This is primarily used for rowcount jobs. See FirstKeyOnlyFilter.

9.5. Master

HMaster is the implementation of the Master Server. The Master server is responsible for monitoring all RegionServer instances in the cluster, and is the interface for all metadata changes. In a distributed cluster, the Master typically runs on the Section 9.9.1, “NameNode”. J Mohamed Zahoor goes into some more detail on the Master Architecture in this blog posting, HBase HMaster Architecture .

9.5.1. Startup Behavior

If run in a multi-Master environment, all Masters compete to run the cluster. If the active Master loses its lease in ZooKeeper (or the Master shuts down), then then the remaining Masters jostle to take over the Master role.

9.5.2. Runtime Impact

A common dist-list question involves what happens to an HBase cluster when the Master goes down. Because the HBase client talks directly to the RegionServers, the cluster can still function in a "steady state." Additionally, per Section 9.2, “Catalog Tables”, hbase:meta exists as an HBase table and is not resident in the Master. However, the Master controls critical functions such as RegionServer failover and completing region splits. So while the cluster can still run for a short time without the Master, the Master should be restarted as soon as possible.

9.5.3. Interface

The methods exposed by HMasterInterface are primarily metadata-oriented methods:

  • Table (createTable, modifyTable, removeTable, enable, disable)

  • ColumnFamily (addColumn, modifyColumn, removeColumn)

  • Region (move, assign, unassign)

For example, when the HBaseAdmin method disableTable is invoked, it is serviced by the Master server.

9.5.4. Processes

The Master runs several background threads:

9.5.4.1. LoadBalancer

Periodically, and when there are no regions in transition, a load balancer will run and move regions around to balance the cluster's load. See Section 2.6.3.1, “Balancer” for configuring this property.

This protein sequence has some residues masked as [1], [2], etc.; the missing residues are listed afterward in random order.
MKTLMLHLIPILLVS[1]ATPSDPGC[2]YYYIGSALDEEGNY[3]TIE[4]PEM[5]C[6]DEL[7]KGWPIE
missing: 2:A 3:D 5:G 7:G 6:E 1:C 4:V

See Section 9.7.2, “Region-RegionServer Assignment” for more information on region assignment.

9.5.4.2. CatalogJanitor

Periodically checks and cleans up the hbase:meta table. See Section 9.2.2, “hbase:meta” for more information on META.

9.6. RegionServer

HRegionServer is the RegionServer implementation. It is responsible for serving and managing regions. In a distributed cluster, a RegionServer runs on a Section 9.9.2, “DataNode”.

9.6.1. Interface

The methods exposed by HRegionRegionInterface contain both data-oriented and region-maintenance methods:

  • Data (get, put, delete, next, etc.)

  • Region (splitRegion, compactRegion, etc.)

For example, when the HBaseAdmin method majorCompact is invoked on a table, the client is actually iterating through all regions for the specified table and requesting a major compaction directly to each region.

9.6.2. Processes

The RegionServer runs a variety of background threads:

9.6.2.1. CompactSplitThread

Checks for splits and handle minor compactions.

9.6.2.2. MajorCompactionChecker

Checks for major compactions.

9.6.2.3. MemStoreFlusher

Periodically flushes in-memory writes in the MemStore to StoreFiles.

9.6.2.4. LogRoller

Periodically checks the RegionServer's HLog.

9.6.3. Coprocessors

Coprocessors were added in 0.92. There is a thorough Blog Overview of CoProcessors posted. Documentation will eventually move to this reference guide, but the blog is the most current information available at this time.

9.6.4. Block Cache

HBase provides two different BlockCache implementations: the default onheap LruBlockCache and BucketCache, which is (usually) offheap. This section discusses benefits and drawbacks of each implementation, how to choose the appropriate option, and configuration options for each.

Block Cache Reporting: UI

See the RegionServer UI for detail on caching deploy. Since HBase-0.98.4, the Block Cache detail has been significantly extended showing configurations, sizings, current usage, time-in-the-cache, and even detail on block counts and types.

9.6.4.1. Cache Choices

LruBlockCache is the original implementation, and is entirely within the Java heap. BucketCache is mainly intended for keeping blockcache data offheap, although BucketCache can also keep data onheap and serve from a file-backed cache.

BucketCache is production ready as of hbase-0.98.6

To run with BucketCache, you need HBASE-11678. This was included in hbase-0.98.6.